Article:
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Why Use Timber Frame?


By choosing to build a timber frame home, you’re selecting a robust, modern, sustainable construction method that is comparable with all other forms of traditional house construction.

Thanks to the unbelievable versatility of timber as a building material, coupled with the precision timber engineering involved in the production of our timber frame components, the only restriction you’ll have, is how far your imagination can take you.

Your brand new timber home could be anything from a modest one bedroomed bungalow, to a twelve bedroom, state of the art, open-plan contemporary multi-storey dwelling.  The choice is yours!

Future flexibility is also of real benefit when choosing timber frame. As the years go by, our families increase and decrease in size, and we tend to accumulate far more stuff than we can comfortably store. And at some stage, you might consider building new walls, knocking old ones down, or even expanding outwards or upwards.

Whatever your future change requirements, we can pretty much guarantee that they will be simpler, quicker, less intrusive, and usually a lot less messy with a timber home than one built using traditional bricks and mortar.


On average, the construction of a timber frame house is around 30-35% faster than traditional brick and block.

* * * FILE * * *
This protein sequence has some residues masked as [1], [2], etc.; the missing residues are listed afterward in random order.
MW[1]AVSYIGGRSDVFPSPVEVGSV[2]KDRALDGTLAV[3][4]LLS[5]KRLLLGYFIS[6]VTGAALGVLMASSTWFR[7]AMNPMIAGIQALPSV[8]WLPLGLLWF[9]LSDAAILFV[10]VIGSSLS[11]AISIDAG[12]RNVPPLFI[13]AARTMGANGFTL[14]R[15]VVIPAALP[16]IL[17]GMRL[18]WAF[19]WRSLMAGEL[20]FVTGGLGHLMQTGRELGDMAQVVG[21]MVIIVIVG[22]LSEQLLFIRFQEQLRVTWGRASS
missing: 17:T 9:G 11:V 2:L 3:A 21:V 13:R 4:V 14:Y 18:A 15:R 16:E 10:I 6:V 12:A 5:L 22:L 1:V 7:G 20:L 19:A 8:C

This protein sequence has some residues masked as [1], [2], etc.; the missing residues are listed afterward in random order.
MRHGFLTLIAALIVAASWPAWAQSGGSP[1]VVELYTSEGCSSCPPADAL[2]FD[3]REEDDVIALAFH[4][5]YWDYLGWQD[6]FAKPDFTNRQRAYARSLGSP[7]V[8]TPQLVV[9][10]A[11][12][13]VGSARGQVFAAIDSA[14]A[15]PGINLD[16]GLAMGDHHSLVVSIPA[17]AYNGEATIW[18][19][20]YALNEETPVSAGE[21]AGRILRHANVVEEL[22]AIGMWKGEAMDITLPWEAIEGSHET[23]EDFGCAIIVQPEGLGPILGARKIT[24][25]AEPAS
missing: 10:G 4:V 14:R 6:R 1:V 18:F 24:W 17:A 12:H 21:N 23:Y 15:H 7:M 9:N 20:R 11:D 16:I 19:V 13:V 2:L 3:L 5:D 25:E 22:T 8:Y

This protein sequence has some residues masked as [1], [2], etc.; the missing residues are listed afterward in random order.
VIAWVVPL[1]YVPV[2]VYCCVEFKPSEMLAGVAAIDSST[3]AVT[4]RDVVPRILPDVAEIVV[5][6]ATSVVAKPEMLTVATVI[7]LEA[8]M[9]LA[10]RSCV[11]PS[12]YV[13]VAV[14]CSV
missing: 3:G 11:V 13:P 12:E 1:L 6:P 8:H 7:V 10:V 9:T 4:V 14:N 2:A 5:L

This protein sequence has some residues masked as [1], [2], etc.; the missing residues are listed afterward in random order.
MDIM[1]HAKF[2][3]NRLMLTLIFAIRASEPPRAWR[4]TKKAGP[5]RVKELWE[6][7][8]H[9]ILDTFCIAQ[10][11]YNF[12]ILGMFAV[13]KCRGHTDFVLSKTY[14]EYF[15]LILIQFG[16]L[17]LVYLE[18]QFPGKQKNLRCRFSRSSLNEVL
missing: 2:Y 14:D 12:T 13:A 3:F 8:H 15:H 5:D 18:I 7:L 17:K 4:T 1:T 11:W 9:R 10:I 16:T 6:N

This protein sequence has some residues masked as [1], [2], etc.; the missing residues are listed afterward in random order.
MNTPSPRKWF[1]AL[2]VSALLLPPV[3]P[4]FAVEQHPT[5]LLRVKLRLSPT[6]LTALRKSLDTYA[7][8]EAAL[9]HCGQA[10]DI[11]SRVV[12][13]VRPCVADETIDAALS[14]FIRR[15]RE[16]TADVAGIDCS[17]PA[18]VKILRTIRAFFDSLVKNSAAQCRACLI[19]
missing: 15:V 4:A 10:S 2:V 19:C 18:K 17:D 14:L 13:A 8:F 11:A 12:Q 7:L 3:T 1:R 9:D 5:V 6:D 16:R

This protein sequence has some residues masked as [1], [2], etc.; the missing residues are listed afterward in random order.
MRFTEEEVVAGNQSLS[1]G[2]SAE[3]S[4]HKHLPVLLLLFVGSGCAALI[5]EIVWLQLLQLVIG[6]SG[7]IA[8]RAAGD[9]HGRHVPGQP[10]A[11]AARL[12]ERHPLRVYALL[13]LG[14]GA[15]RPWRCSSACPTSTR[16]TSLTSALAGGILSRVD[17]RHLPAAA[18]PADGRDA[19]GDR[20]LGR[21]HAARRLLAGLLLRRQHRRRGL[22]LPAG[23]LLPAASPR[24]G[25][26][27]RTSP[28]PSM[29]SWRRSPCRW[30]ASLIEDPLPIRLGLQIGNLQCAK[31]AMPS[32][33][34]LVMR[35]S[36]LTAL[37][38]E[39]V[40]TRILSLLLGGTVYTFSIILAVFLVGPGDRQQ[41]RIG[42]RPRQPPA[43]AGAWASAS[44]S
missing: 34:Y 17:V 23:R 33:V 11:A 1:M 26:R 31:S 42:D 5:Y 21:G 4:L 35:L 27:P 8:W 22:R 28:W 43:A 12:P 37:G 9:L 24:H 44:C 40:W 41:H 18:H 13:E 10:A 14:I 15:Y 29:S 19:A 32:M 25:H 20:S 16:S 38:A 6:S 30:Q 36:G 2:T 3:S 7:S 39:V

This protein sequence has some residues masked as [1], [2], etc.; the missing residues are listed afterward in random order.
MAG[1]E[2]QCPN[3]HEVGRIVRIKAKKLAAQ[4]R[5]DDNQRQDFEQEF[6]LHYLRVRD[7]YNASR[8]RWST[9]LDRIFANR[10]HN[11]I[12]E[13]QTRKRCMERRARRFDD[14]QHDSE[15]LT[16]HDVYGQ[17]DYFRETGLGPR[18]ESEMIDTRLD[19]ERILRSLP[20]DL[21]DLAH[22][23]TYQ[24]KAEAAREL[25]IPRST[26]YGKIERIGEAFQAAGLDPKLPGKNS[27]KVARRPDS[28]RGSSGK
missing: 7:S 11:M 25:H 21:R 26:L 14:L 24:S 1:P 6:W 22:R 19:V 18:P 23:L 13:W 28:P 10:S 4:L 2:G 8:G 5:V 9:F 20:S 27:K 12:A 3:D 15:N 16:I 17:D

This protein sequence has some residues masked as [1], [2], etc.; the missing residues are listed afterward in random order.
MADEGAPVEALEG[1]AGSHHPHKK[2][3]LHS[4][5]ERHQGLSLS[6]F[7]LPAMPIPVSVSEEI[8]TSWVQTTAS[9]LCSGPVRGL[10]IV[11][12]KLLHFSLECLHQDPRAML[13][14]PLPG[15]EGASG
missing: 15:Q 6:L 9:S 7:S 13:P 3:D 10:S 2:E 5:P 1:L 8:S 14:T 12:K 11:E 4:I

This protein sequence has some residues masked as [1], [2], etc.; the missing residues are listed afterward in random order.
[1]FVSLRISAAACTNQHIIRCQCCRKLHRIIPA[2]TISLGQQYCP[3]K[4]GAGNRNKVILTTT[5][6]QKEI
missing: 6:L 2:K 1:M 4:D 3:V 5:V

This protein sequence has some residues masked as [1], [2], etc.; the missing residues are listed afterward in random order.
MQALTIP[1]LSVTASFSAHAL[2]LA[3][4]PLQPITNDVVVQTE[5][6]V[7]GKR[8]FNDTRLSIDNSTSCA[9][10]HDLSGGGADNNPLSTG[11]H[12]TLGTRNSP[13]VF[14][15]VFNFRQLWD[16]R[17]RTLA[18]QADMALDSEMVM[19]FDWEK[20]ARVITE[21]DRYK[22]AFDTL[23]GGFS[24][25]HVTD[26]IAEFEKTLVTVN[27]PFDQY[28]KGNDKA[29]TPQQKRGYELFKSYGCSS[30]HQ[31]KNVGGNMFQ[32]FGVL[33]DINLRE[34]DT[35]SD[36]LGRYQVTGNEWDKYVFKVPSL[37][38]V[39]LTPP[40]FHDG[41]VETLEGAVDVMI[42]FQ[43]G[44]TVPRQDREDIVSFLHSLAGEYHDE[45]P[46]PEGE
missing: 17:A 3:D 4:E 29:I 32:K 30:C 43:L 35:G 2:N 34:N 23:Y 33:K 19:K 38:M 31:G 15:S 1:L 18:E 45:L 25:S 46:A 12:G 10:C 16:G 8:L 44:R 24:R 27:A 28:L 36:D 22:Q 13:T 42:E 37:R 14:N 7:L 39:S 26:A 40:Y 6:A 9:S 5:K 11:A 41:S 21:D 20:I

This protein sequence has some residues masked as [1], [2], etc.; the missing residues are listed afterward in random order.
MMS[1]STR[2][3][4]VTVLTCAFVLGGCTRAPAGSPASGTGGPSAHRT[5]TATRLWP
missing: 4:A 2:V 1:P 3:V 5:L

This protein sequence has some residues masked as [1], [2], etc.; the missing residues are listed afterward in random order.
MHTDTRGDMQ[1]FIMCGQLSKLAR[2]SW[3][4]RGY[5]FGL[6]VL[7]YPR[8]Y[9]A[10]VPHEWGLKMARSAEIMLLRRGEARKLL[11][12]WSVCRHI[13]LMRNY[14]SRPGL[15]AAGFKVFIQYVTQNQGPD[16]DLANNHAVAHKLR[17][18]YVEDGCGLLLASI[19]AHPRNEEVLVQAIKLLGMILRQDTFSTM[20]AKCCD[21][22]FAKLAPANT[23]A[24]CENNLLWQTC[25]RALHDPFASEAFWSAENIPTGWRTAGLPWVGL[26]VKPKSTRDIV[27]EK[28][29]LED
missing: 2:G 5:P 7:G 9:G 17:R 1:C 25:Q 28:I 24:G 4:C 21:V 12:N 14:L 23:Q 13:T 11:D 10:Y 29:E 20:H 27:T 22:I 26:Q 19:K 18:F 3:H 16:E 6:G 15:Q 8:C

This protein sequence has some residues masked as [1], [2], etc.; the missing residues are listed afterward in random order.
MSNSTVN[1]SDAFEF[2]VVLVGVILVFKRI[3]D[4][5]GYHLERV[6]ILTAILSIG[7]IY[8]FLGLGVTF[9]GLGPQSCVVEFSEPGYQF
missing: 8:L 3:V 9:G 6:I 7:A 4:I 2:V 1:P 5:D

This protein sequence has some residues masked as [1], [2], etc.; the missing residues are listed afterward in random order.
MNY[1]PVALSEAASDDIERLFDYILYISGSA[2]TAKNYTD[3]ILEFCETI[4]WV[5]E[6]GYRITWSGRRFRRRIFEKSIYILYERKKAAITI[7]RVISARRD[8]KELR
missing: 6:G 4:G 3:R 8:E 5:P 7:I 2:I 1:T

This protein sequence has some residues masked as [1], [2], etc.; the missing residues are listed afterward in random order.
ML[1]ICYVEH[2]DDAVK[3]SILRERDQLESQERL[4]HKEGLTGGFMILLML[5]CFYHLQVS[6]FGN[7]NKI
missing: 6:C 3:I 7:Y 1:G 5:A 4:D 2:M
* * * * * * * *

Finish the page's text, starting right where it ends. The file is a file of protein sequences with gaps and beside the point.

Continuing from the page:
The whole structure is supplied to site within a pre-determined time-frame with all joists, floor cassettes, inner leaves, internal partitions and the roof arriving at exactly the time it’s needed. This in itself helps to speed up construction schedules and reduces the need for excessive onsite storage leading to a less cluttered and safer working environment.

And since the bulk of the construction process is carried out off-site under factory conditions, the whole structure can often be made water-tight in less than five days.

This is music to the ears of any developer or homeowner who needs to erect their structural shell in poor weather conditions.

Another benefit of timber frame construction is that other trades can do their jobs at an earlier and more predictable time frame. First and secondary plumbing and electrical fixings can be made inside the property, in a relatively clean environment, at the same time that a skin of brick or other cladding is applied to the external façade.


Timber frame homes are often highly insulated. And because of the natural low thermal mass of timber as a material, rooms in the home heat up very quickly, which inevitably mean they cost less to run in winter. In the same instance, the insulation keeps them cool and comfortable to live in during the summer months.

The main structure of a timber framed house consists of evenly spaced studs, encased in a sheathing board, which form a hollow inner cavity. This cavity, which helps to prevent thermal bridging and interstitial condensation, can then be filled with as much insulation as is required, creating a thermal ‘jacket’ for the home.

The type and thickness of insulation used will be entirely dependent on the u-value required, the climatic zone in which the property is being built as well as adherence to current building regulations.

Timber frame construction easily achieves the required standards for the Code for Sustainable Homes and scores highly on the scales for environmental impact of materials, responsible sourcing, construction waste reduction, airtightness, sound insulation and the lifetime homes plan.